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Henry Morton Stanley, Dorothy Stanley, The Autobiography of Sir Henry Morton Stanley, part 1.4, chapter 1.5 (search)
Cardinal Newman — appeared on his annual visit to the school, he was heard to express high approval of the attainments of some of the boys in the first class, and, after honouring them with valuable souvenirs, graciously blessed them. When Captain Leigh Thomas, the Chairman of the Board of Guardians, who was a local magnate, and of Indian distinction — being descended from that Captain George Thomas, who, in the last century, rose from obscurity to the rank of an Indian prince in North-West India--visited us, he pointed out to Francis promising traits in several of the head boys, and was not too proud to pat us on the head, and elevate us by kind encouragements with a hope that there were bright rewards in store for some of us for our manifest abilities. Her Majesty's Inspector of Schools on his tour of inspection professed to discover in some of our boys the signs of unusual intelligence, and, calling one up to him, felt his head and his temples, and then turned round to Franci
Henry Morton Stanley, Dorothy Stanley, The Autobiography of Sir Henry Morton Stanley, part 1.4, chapter 1.6 (search)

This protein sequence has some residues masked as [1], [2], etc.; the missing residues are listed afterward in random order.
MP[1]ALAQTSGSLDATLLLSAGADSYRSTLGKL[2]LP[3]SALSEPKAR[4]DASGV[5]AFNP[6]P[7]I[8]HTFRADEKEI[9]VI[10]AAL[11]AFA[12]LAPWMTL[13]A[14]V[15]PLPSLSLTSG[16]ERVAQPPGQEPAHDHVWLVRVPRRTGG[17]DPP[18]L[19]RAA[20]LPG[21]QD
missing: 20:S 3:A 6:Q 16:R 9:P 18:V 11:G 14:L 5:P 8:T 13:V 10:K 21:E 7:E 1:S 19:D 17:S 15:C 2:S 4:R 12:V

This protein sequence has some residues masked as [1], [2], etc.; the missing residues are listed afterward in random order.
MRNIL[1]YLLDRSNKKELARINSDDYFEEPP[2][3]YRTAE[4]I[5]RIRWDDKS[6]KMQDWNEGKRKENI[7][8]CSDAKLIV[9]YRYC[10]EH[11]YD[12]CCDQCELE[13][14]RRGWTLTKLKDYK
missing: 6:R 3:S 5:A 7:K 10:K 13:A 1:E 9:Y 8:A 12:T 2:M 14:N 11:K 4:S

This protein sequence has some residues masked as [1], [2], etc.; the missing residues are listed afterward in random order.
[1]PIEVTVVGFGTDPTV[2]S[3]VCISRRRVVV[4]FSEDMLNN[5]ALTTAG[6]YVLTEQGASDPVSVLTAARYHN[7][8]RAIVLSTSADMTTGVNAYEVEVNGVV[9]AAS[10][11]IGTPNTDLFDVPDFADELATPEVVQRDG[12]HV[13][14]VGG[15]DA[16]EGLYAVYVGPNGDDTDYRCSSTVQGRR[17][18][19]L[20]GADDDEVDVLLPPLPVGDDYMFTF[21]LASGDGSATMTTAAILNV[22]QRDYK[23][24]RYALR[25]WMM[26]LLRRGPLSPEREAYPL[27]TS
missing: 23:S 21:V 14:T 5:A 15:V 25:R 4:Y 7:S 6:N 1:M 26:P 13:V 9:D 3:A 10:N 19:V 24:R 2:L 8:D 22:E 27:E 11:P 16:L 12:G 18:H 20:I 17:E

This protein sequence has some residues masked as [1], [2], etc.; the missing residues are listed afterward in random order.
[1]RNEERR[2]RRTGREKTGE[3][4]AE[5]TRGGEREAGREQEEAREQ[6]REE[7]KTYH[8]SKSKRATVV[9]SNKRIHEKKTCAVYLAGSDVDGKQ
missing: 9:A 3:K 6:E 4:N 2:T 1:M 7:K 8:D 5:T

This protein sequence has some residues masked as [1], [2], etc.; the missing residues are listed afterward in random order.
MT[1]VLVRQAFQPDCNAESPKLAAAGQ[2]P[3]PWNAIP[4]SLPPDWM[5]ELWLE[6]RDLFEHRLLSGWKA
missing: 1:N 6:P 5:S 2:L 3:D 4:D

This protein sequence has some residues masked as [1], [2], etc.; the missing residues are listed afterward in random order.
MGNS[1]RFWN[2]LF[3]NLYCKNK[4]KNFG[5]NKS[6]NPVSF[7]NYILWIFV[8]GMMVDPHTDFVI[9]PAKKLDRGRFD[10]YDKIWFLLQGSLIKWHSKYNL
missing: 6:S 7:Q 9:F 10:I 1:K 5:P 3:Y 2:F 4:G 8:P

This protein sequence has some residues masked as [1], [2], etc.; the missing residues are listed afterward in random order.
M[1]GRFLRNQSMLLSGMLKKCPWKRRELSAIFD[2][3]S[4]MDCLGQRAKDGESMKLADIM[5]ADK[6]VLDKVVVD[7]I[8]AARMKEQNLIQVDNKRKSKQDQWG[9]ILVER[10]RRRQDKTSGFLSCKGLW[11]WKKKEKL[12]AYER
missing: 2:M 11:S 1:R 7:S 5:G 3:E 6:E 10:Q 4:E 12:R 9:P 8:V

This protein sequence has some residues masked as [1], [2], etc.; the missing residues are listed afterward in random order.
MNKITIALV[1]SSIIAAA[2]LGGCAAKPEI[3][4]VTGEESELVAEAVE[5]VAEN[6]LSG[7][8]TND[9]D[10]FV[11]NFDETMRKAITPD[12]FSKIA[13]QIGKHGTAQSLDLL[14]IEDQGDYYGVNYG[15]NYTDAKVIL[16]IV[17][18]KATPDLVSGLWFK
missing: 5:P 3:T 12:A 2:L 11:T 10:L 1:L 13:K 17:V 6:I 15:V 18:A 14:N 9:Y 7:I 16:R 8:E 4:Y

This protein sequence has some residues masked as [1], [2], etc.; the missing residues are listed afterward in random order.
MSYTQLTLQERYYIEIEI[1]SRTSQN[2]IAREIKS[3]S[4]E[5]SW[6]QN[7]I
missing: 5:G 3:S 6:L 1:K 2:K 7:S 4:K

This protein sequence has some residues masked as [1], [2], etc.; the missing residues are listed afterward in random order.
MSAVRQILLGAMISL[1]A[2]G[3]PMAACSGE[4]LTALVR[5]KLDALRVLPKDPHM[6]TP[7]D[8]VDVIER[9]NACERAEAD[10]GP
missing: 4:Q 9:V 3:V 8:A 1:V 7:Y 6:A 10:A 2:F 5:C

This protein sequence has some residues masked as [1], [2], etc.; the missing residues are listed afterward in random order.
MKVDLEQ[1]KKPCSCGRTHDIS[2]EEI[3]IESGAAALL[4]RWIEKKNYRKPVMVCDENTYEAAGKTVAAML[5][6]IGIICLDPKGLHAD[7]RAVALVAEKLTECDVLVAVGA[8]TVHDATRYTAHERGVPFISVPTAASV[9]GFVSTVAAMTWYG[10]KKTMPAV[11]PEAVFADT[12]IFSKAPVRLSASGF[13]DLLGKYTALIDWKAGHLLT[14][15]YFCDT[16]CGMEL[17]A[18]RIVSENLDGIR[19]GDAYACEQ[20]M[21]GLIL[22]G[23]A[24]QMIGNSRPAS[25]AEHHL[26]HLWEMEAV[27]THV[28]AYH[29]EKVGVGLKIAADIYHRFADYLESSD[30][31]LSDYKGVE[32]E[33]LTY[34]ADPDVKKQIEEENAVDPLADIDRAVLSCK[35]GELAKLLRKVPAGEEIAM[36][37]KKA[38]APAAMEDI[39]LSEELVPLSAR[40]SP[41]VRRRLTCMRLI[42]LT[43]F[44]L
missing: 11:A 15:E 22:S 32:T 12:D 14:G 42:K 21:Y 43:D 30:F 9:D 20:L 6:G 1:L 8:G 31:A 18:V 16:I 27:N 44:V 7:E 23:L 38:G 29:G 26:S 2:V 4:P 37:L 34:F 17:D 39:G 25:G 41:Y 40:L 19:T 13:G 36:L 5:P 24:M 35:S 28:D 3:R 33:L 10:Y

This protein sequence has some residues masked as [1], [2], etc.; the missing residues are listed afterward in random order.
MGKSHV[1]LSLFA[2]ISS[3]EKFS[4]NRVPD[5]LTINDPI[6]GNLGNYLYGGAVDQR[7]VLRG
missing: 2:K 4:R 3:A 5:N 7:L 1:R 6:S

the piles of them rose up as high as the shed-roof. I began to feel interested in the loud turmoil of commerce. The running of the patent tackles was like music to me. I enjoyed the clang and boom of metal and wood on the granite floors, and it was grand to see the gathered freight from all parts of the world under English roofs. On boards slung to the rigging were notices of the sailing of the ships, and their destinations. Some were bound for New York, New Orleans, Demerara, and West Indies, others were for Bombay, Calcutta, Shanghai, the Cape, Melbourne, Sydney, etc. What kind of places were those cities? How did these monstrous vessels ever leave the still pools walled round with granite? I burned to ask these and similar questions. There were real Liverpool boys about me, who were not unwilling to impart the desired information. They pointed out to me certain stern-faced men, with masterful eyes, as the captains, whose commands none could dispute at sea; men of unli
Henry Morton Stanley, Dorothy Stanley, The Autobiography of Sir Henry Morton Stanley, part 2.13, chapter 2.14 (search)
st such shocks as had earlier wounded it, by an habitual reserve, and an austere self-command. He returned to America, and, with a sort of rebound towards the world of vigorous action, threw himself, for a time, into the life of the sea. The motive, apparently, was partly as a ready means of livelihood, and partly a relish for adventure; and adventure he certainly found. Through 1863, and the early months of 1864, he was in one ship and another, in the merchant service; sailing to the West Indies, Spain, and Italy. He condenses a ship-wreck into a two-line entry: Wrecked off Barcelona. Crew lost, in the night. Stripped naked, and swam to shore. Barrack of Carbineers . . . demanded my papers! The end of 1863 finds him in Brooklyn, New York, where we have another brief chronicle:-- Boarding with Judge X-----. Judge drunk; tried to kill his wife with hatchet; attempted three times.--I held him down all night. Next morning, exhausted; lighted cigar in parlour; wife came